Efavirenz but Not Atazanavir/Ritonavir Significantly Reduces Atovaquone Concentrations in HIV-Infected Subjects

Mónica M. Calderón, Scott R. Penzak, Alice K. Pau, Parag Kumar, Maryellen McManus, Raul M. Alfaro, Joseph A. Kovacs

Research output: Contribution to journalArticlepeer-review

7 Scopus citations


Background. The current study was conducted to determine if efavirenz (EFV) or atazanavir/ritonavir (ATV/r)-based combination antiretroviral therapy (cART) impacted steady-state atovaquone plasma concentrations in human immunodeficiency virus (HIV)-infected patients receiving treatment doses of atovaquone. Methods. Thirty HIV-infected volunteers were recruited, 10 taking no cART and 10 each taking cART that included EFV or ATV/r. Subjects were randomly assigned to atovaquone 750 mg twice daily (BID) for 14 days followed by atovaquone 1500 mg BID for 14 days, or vice-versa, with a washout period in between. On day 14 of each phase, blood was sampled for pharmacokinetic studies, and the area under the concentration-time curve (AUCτ) and average concentration (Cavg) were calculated and compared using an unpaired t test. Results. Twenty-nine subjects completed both dosing cohorts. Subjects receiving EFV-based cART had 47% and 44% lower atovaquone AUCτ than subjects not receiving cART at atovaquone doses of 750 mg BID and 1500 mg BID, respectively (P ≤. 01). Only 5 of 10 subjects receiving EFV-based cART plus atovaquone 750 mg BID had an atovaquone Cavg >15 μg/mL, which has previously been associated with successful treatment of Pneumocystis jiroveci pneumonia. AUCτ and Cavg did not significantly differ for concurrent ATV/r for 750 mg BID or 1500 mg BID when compared to the group not receiving cART. Nine of 10 subjects not receiving cART, 8 of 10 subjects receiving ATV/r, and 2 of 10 subjects receiving EFV in combination with atovaquone 750 mg BID achieved an atovaquone Cavg >18.5 μg/mL, a concentration that has previously been associated with successful treatment of Toxoplasma encephalitis (TE). Conclusions. These data suggest that the currently recommended dose of atovaquone 750 mg BID for treatment of mild to moderate PCP may not be adequate in patients receiving concurrent EFV. Furthermore, doses lower than the currently recommended dose of 1500 mg BID may achieve plasma concentrations adequate to treat TE in HIV-infected patients not receiving EFV.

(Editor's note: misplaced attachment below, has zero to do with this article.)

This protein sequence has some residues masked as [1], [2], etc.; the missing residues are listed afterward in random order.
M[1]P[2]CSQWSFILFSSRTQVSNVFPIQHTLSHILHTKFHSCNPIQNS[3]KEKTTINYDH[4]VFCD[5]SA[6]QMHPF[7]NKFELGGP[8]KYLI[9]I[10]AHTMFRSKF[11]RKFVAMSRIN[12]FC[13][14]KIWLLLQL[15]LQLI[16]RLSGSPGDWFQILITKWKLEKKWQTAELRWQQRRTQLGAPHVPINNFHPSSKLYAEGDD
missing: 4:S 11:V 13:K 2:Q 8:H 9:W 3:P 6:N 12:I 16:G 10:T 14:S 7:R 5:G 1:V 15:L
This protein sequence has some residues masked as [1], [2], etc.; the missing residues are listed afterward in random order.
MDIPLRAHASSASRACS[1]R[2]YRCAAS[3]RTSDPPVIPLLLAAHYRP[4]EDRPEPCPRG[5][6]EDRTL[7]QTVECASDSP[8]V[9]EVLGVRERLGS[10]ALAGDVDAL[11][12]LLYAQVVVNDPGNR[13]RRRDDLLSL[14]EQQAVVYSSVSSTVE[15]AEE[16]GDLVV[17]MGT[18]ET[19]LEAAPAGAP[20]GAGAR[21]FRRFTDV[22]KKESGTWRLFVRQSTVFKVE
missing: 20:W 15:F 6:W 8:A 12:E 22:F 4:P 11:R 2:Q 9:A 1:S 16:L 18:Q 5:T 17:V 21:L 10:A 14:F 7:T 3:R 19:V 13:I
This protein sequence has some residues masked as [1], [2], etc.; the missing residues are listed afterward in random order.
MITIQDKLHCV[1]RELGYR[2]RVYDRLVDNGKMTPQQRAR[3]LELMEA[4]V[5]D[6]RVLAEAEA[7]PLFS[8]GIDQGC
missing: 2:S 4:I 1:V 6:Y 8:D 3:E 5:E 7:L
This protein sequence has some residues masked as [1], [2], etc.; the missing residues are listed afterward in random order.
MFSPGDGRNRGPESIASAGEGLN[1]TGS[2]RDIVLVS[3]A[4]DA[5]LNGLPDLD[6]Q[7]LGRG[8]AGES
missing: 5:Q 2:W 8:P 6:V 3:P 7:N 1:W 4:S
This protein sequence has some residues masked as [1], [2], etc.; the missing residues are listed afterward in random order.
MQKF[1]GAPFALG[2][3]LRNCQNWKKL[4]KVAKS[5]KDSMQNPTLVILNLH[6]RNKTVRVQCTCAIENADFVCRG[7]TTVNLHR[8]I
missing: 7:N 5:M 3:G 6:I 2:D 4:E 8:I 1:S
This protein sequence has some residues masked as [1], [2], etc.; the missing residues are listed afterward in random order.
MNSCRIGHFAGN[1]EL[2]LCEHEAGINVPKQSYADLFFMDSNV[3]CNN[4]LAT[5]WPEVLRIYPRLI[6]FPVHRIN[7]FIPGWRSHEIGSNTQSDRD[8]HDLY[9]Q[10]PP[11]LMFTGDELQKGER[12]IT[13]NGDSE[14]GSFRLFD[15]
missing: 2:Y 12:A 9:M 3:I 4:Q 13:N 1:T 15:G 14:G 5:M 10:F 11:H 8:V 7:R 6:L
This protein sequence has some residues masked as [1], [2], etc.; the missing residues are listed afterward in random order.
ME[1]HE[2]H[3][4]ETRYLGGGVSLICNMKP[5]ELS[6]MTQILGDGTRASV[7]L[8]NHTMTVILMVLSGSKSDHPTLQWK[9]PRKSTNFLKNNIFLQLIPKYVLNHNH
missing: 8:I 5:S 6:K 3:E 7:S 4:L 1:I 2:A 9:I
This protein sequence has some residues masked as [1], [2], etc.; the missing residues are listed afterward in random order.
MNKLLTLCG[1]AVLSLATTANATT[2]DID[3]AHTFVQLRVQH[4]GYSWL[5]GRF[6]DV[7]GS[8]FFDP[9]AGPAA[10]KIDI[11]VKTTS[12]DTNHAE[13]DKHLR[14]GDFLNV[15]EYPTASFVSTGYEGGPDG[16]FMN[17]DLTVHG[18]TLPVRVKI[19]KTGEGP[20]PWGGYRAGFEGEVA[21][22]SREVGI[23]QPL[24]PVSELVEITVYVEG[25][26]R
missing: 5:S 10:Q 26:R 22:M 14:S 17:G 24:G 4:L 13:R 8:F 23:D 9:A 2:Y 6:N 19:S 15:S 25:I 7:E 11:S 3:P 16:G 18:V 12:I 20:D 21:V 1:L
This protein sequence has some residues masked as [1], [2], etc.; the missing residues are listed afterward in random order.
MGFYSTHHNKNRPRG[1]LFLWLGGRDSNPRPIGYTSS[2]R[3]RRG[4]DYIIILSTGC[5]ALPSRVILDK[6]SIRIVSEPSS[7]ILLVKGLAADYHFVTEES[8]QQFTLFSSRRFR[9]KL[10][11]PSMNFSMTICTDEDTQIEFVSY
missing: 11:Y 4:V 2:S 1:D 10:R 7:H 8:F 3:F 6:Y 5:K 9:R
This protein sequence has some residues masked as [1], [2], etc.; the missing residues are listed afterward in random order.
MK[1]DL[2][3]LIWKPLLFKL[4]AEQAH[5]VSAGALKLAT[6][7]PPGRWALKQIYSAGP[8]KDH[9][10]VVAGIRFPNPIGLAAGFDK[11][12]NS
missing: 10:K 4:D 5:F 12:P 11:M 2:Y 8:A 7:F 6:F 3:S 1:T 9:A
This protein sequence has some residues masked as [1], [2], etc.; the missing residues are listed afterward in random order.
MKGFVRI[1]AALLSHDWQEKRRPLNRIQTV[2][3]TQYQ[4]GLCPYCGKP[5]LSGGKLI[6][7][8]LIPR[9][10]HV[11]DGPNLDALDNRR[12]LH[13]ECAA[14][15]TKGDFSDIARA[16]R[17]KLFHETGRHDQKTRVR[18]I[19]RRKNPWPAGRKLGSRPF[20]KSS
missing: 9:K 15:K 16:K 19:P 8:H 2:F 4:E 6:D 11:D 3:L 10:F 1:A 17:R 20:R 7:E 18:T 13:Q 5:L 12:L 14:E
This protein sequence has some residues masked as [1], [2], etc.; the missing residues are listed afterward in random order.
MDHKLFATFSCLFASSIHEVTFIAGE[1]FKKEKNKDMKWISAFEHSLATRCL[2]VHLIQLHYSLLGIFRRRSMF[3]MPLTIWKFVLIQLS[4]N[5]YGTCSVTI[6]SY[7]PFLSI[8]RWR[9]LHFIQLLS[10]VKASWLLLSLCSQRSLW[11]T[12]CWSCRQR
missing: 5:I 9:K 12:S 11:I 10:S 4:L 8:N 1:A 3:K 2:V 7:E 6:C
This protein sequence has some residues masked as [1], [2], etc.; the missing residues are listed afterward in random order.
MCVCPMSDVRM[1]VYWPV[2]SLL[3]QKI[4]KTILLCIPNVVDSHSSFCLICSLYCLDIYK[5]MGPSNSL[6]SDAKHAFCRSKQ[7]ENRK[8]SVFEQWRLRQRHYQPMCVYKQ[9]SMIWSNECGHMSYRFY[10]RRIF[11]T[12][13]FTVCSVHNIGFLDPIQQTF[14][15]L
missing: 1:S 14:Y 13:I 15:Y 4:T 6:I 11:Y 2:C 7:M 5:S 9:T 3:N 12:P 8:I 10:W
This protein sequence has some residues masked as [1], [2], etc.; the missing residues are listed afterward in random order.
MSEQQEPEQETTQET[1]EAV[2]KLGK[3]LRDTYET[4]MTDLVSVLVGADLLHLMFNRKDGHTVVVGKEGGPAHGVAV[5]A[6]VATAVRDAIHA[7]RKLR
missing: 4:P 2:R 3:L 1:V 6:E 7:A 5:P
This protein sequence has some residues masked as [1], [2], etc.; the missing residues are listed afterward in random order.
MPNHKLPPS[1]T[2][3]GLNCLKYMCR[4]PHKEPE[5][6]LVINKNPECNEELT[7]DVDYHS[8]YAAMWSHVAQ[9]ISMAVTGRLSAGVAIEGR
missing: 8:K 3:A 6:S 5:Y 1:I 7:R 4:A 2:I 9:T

Original languageEnglish
Pages (from-to)1036-1042
Number of pages7
JournalClinical Infectious Diseases
Issue number8
StatePublished - 15 Apr 2016


  • Pneumocystis jiroveci pneumonia
  • atovaquone
  • drug interaction
  • efavirenz
  • toxoplasma encephalitis


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